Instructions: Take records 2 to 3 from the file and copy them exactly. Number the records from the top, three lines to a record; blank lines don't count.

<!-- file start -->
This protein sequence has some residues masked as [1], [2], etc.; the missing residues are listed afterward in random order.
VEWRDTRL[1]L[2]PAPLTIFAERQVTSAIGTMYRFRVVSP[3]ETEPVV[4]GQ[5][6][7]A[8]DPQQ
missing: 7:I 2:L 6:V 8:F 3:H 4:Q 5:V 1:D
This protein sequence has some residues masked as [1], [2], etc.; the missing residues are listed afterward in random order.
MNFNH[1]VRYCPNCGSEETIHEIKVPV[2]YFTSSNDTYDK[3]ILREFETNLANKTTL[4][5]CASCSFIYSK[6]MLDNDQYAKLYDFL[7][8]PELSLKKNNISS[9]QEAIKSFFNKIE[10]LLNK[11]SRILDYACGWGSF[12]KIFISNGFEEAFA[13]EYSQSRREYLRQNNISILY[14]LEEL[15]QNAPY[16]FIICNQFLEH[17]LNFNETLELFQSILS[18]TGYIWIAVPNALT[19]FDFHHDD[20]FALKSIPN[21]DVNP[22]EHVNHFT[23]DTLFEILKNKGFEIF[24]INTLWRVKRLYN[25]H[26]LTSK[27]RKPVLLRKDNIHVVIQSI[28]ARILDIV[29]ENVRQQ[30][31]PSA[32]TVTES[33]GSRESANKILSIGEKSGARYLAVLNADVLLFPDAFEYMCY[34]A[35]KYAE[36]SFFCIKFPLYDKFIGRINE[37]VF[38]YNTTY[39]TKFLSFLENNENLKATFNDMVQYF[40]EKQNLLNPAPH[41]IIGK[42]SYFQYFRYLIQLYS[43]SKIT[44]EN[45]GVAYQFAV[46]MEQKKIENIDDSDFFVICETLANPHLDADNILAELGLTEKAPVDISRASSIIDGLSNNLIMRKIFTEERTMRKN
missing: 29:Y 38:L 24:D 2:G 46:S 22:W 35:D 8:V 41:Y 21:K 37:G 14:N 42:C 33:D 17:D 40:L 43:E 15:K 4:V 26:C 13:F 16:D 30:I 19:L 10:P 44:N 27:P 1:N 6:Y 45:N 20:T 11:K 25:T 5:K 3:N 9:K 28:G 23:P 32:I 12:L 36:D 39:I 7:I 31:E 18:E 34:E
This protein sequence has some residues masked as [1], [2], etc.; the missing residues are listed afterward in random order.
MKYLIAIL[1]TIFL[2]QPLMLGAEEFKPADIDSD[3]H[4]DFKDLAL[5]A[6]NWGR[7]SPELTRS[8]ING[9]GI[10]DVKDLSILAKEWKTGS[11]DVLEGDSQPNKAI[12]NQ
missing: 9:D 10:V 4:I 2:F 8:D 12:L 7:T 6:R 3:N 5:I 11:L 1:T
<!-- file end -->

This protein sequence has some residues masked as [1], [2], etc.; the missing residues are listed afterward in random order.
MNFNH[1]VRYCPNCGSEETIHEIKVPV[2]YFTSSNDTYDK[3]ILREFETNLANKTTL[4][5]CASCSFIYSK[6]MLDNDQYAKLYDFL[7][8]PELSLKKNNISS[9]QEAIKSFFNKIE[10]LLNK[11]SRILDYACGWGSF[12]KIFISNGFEEAFA[13]EYSQSRREYLRQNNISILY[14]LEEL[15]QNAPY[16]FIICNQFLEH[17]LNFNETLELFQSILS[18]TGYIWIAVPNALT[19]FDFHHDD[20]FALKSIPN[21]DVNP[22]EHVNHFT[23]DTLFEILKNKGFEIF[24]INTLWRVKRLYN[25]H[26]LTSK[27]RKPVLLRKDNIHVVIQSI[28]ARILDIV[29]ENVRQQ[30][31]PSA[32]TVTES[33]GSRESANKILSIGEKSGARYLAVLNADVLLFPDAFEYMCY[34]A[35]KYAE[36]SFFCIKFPLYDKFIGRINE[37]VF[38]YNTTY[39]TKFLSFLENNENLKATFNDMVQYF[40]EKQNLLNPAPH[41]IIGK[42]SYFQYFRYLIQLYS[43]SKIT[44]EN[45]GVAYQFAV[46]MEQKKIENIDDSDFFVICETLANPHLDADNILAELGLTEKAPVDISRASSIIDGLSNNLIMRKIFTEERTMRKN
missing: 29:Y 38:L 24:D 2:G 46:S 22:W 35:D 8:V 41:Y 21:K 37:G 14:N 42:C 33:D 17:D 40:L 43:E 15:K 4:V 26:C 13:F 16:D 30:I 19:L 10:P 44:N 27:P 1:N 6:Y 45:N 20:T 11:K 25:T 5:K 3:N 9:K 28:G 23:P 32:I 12:L 36:D 39:I 7:I 31:E 18:E 34:E
This protein sequence has some residues masked as [1], [2], etc.; the missing residues are listed afterward in random order.
MKYLIAIL[1]TIFL[2]QPLMLGAEEFKPADIDSD[3]H[4]DFKDLAL[5]A[6]NWGR[7]SPELTRS[8]ING[9]GI[10]DVKDLSILAKEWKTGS[11]DVLEGDSQPNKAI[12]NQ
missing: 9:D 10:V 4:I 2:F 8:D 12:L 7:T 6:R 3:N 5:I 11:L 1:T